my current is quite naive, just wanted to try it out. enjoy reading the suggestions!

will maybe use it to make this old project better, which just used billboards instead of polygons.

  1. what do you mean by buffer? shader buffer instead vertices, hmm, need some more explanation I think. :slight_smile:
  2. what kind of divide and thinking about? I tried writing it like this instead, but it slowed it down, maybe due to the loops on the lookup values instead of inline?
local tbl = {}
tbl[0xe] = {{1,2,1,3,1,4}}
tbl[1] = tbl[0xe]
tbl[0xd] = {{2,1,2,4,2,3}}
tbl[2] = tbl[0xd]
tbl[0xc] = {{1,4,1,3,2,4}, {2,4,2,3,1,3}}
tbl[3] = tbl[0xc]
tbl[0xb] = {{3,1,3,2,3,4}}
tbl[4] = tbl[0xb]
tbl[0xa] = {{1,2,3,4,1,4}, {1,2,2,3,3,4}}
tbl[5] = tbl[0xa]
tbl[9] = {{1,2,2,4,3,4}, {1,2,1,3,3,4}}
tbl[6] = tbl[9]
tbl[7] = {{4,1,4,3,4,2}}
tbl[8] = tbl[7]

function polygonise(ps, fns, iso, i0,i1,i2,i3, vs)
    local pts = {ps[i0],ps[i1],ps[i2],ps[i3]}
    local vts = {fns[i0],fns[i1],fns[i2],fns[i3]}
    local m = 0
    if vts[1] < iso then m = m + 1 end
    if vts[2] < iso then m = m + 2 end
    if vts[3] < iso then m = m + 4 end
    if vts[4] < iso then m = m + 8 end

    local ts = tbl[m]
    if ts then
        for i,t in ipairs(ts) do
            local t0,t1,t2,t3,t4,t5 = unpack(t)
            table.insert(vs, ip(iso,pts[t0],pts[t1],vts[t0],vts[t1]))
            table.insert(vs, ip(iso,pts[t2],pts[t3],vts[t2],vts[t3]))
            table.insert(vs, ip(iso,pts[t4],pts[t5],vts[t4],vts[t5]))

I dont think (3) works, or at least not in my tests. I think you miss some cases then. See m as an encoding of the corners of the tetra to define if the point is within the volume or not.


what do you mean by buffer?

The mesh structure points to buffers, which are manually resized and efficiently indexed (a little better than tables). You can create your own like so:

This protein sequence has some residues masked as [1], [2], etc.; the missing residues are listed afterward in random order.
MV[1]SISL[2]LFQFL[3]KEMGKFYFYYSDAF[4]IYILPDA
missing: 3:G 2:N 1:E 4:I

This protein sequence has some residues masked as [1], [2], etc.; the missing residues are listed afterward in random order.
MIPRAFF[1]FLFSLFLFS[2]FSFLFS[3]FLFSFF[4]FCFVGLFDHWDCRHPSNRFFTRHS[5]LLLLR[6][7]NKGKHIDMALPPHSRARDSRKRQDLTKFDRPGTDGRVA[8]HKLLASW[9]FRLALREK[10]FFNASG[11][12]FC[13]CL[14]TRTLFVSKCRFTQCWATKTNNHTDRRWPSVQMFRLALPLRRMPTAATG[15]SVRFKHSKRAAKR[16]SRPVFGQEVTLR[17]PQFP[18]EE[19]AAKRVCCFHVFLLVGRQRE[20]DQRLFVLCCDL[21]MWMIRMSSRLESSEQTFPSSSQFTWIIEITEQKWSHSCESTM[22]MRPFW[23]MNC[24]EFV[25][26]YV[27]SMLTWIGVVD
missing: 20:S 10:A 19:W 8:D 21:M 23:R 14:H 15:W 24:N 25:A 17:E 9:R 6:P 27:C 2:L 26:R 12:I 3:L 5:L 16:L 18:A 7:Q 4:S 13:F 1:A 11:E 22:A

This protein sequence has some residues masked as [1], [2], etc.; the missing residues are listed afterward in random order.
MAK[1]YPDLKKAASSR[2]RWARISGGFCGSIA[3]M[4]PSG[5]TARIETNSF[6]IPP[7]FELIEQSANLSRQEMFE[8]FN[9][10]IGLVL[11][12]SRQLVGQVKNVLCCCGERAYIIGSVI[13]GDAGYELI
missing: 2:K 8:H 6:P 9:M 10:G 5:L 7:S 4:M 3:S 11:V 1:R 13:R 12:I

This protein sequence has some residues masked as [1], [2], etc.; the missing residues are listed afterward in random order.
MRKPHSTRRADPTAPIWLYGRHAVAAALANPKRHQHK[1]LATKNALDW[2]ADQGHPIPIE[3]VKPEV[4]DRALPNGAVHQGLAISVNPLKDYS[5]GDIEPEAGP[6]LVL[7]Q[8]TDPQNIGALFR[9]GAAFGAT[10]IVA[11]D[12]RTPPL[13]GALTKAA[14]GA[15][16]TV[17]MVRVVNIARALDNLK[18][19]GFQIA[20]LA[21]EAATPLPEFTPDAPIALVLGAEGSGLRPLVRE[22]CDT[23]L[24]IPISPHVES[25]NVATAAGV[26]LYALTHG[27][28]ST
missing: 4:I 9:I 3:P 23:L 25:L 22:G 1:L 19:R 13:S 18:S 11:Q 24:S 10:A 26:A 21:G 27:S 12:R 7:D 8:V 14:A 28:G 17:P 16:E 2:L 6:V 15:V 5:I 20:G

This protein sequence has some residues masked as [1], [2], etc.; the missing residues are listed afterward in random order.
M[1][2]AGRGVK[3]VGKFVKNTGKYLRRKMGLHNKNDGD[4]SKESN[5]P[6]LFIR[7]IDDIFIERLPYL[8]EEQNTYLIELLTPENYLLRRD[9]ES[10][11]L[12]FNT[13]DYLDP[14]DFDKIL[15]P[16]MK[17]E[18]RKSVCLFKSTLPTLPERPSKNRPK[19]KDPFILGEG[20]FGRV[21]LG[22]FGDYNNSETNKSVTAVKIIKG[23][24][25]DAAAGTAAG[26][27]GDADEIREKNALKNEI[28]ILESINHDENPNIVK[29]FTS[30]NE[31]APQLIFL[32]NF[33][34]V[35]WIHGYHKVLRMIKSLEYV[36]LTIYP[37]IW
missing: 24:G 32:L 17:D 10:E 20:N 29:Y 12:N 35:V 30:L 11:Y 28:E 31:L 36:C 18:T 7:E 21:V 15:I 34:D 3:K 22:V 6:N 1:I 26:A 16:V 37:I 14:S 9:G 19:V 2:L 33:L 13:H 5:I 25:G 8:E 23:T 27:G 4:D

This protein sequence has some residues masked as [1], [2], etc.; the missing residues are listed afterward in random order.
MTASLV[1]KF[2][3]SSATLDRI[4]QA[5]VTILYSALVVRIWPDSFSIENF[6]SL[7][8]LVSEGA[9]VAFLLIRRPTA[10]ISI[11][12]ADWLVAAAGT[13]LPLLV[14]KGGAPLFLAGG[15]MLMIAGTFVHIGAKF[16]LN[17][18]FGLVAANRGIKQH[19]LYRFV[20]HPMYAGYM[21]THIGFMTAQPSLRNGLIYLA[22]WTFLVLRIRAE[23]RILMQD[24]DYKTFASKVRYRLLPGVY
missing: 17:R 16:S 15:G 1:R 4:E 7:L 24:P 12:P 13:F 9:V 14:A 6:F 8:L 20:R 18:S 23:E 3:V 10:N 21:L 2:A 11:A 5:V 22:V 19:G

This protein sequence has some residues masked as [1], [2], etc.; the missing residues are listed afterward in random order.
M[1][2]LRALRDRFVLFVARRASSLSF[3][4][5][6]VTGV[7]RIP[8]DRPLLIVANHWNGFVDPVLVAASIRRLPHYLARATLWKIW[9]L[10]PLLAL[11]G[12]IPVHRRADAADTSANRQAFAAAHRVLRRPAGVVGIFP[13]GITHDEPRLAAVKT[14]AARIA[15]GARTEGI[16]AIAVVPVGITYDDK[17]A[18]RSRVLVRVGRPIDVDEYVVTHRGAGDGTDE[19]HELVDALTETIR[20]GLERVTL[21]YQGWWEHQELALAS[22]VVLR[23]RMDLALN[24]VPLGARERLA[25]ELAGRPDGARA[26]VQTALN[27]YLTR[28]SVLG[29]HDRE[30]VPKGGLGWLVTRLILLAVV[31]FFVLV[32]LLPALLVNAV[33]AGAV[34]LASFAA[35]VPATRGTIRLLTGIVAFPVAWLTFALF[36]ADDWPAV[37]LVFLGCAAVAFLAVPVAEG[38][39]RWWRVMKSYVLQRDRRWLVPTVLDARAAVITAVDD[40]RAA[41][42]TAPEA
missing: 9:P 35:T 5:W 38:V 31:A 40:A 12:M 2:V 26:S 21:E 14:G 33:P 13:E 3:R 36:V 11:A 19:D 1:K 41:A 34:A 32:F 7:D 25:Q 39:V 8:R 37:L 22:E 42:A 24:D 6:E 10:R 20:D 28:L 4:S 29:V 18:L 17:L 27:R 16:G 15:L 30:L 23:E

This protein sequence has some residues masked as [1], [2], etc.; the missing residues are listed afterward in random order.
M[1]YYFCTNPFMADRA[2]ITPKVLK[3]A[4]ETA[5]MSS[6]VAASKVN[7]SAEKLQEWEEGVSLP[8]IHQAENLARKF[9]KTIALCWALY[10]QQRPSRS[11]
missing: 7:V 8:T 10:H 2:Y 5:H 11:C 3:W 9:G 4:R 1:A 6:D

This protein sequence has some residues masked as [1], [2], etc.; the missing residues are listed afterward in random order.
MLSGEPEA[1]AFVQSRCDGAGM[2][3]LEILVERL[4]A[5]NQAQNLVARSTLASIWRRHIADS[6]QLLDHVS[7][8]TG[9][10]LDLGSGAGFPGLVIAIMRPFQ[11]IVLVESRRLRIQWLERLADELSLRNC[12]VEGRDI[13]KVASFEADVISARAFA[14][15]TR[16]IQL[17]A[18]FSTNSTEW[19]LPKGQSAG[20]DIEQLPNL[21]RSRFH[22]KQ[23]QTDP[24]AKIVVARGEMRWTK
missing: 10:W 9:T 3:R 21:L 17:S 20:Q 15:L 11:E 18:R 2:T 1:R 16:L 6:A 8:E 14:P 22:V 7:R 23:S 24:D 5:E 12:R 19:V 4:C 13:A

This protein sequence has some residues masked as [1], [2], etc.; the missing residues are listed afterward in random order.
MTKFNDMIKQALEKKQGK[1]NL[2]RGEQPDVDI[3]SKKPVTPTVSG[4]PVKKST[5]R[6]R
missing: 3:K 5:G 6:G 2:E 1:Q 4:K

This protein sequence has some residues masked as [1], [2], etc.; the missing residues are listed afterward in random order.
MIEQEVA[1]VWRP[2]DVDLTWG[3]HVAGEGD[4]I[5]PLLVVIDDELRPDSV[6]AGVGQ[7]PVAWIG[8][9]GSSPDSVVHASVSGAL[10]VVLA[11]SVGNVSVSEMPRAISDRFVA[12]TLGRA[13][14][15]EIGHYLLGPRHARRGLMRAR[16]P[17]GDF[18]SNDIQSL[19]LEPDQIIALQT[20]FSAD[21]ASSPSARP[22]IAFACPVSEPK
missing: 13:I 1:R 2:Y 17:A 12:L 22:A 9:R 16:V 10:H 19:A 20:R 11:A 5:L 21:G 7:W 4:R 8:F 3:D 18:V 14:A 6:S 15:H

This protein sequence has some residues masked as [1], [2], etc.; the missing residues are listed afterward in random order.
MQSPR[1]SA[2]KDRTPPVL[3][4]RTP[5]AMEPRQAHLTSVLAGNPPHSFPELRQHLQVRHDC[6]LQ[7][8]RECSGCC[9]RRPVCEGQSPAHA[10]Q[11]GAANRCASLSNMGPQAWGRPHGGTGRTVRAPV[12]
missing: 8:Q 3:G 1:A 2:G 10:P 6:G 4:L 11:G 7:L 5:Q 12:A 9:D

b = buffer(); b:resize(10000)
    b[1] = vec3(1, 2, 3)

(I’ve been working on some mesh generators, and I use these all the time.)

what kind of divide and thinking about?

“Divide and conquer”. Instead of writing:

  if m == 1 then
  elseif m == 2 then
  elseif m == 3 then
  elseif m == 4 then
  elseif m == 5 then
  elseif m == 6 then
  else if m == 7 then


  if m < 5 then
    if m < 3 then
      if m == 1 then
      else -- m == 2 case
      if m == 3 then
      else -- m == 4 case
    if m == 5 then
    elseif m == 6 then

With the latter you’ll perform less work on average.

I dont think (3) works, or at least not in my tests. I think you miss some cases then. See m as an encoding of the corners of the tetra to define if the point is within the volume or not.

I’m pretty sure there is a solution, but I’ll confirm after I code it up (maybe tonight, but probably not; professional bugs are getting priority :wink: ).

For your table approach, try making everything local. That way the Lua interpreter can keep everything in “registers” rather than having to look up the table every time. Also, use table constructor notation instead of inserting subtables one at a time (and out of order): I suspect the out-of-order insertion (e.g., tbl[0xe] before tbl[1]) might cause Lua to treat it via hashing instead of indexing (but I’m not sure what the Lua heuristic is for small indices).

Ah, thanks for explaining! I’ve read somewhere on the forum that buffers were slower, but good that they arent!

I stared myself blind since my if-else was based on a switch statement. Thanks!


I’ve read somewhere on the forum that buffers were slower, …

My mistake: I don’t know why I had concluded that buffers were faster than tables, but additional benchmarking indicates that that’s not the case.

Ah, maybe need a performance FAQ to keep in memory what is faster. :slight_smile:

It’s also good to know that it is faster to create a table of vertices, rather than modifying an existing array with mesh:vertex(index, …).